What our country can do for us

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What our country can do for us


The history of the census is fraught with conflict. Thousands of years ago in China, Egypt and Babylonia, the government clashed with an uncooperative citizenry. When they gave out detailed information, the result was more taxes and manual labor. But citizens are not the only ones who have resisted the census. States have been opposed to the idea because they didn’t want to let their enemies know their weaknesses. The British Parliament rejected the first census bill in 1975, and it was more than 40 years until the bill was passed. Saudi Arabia was afraid of possible invasions by its neighbors, so after the first census was conducted in 1969 it lied and inflated the population to double the number.

Like many countries, India takes a census every 10 years, and this year’s survey is treading on sensitive ground. For the first time since 1931, when India was under British colonial rule, the census includes a question about caste. This has turned the country upside down. Citizens are offended to be asked about such a thing and believe it should be forgotten as a thing of the past. The government argues that covering up the problem will not lead to a solution. It says that when the data on each caste is collected, the allocation for the lowest caste could be expanded when schools pick students or when the government hires for public offices.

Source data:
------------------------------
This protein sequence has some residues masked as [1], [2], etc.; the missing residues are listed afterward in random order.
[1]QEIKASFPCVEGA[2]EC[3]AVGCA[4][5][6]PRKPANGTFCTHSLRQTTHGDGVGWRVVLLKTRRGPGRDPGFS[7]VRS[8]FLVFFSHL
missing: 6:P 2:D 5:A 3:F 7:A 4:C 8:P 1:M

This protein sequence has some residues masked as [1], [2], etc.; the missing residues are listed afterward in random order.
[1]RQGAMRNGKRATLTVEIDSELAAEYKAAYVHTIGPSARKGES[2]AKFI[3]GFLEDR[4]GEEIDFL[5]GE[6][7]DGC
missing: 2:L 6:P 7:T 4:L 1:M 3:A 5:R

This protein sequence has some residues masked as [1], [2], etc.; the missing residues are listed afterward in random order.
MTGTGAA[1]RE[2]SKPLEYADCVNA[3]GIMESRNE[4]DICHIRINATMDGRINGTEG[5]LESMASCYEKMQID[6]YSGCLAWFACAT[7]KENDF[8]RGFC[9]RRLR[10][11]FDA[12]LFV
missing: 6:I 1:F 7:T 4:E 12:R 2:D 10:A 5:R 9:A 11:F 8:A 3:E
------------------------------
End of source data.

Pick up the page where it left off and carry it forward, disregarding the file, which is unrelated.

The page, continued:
Meanwhile, China is holding the biggest census in the world, and it, too, is facing a challenge. Chinese citizens eagerly cooperated with the census in 2000, but their attitude is very different this time. Now that many Chinese are working in private companies and own their own homes, they want to know what the country has done for them. Many are resistant to the idea of a census and are refusing to disclose facts they would rather keep secret. For example, tens of millions of urban workers from rural villages are afraid they might lose their jobs because they have relocated illegally. Parents who violated the one-child policy are afraid of being punished. To remedy the problem, census workers making house calls sometimes force their way in and count the number of toothbrushes.

Fortunately, Korea’s census is proceeding smoothly. Participation in the online survey has exceeded the target of 30 percent, and 41.7 percent of respondents had completed the survey online as of Thursday. That number is far higher than the previous record set by Canada at 18.5 percent. Could it be that we are just more hopeful about what our country can do for us?

*The writer is an editorial writer of the JoongAng Ilbo.

By Shin Ye-ri
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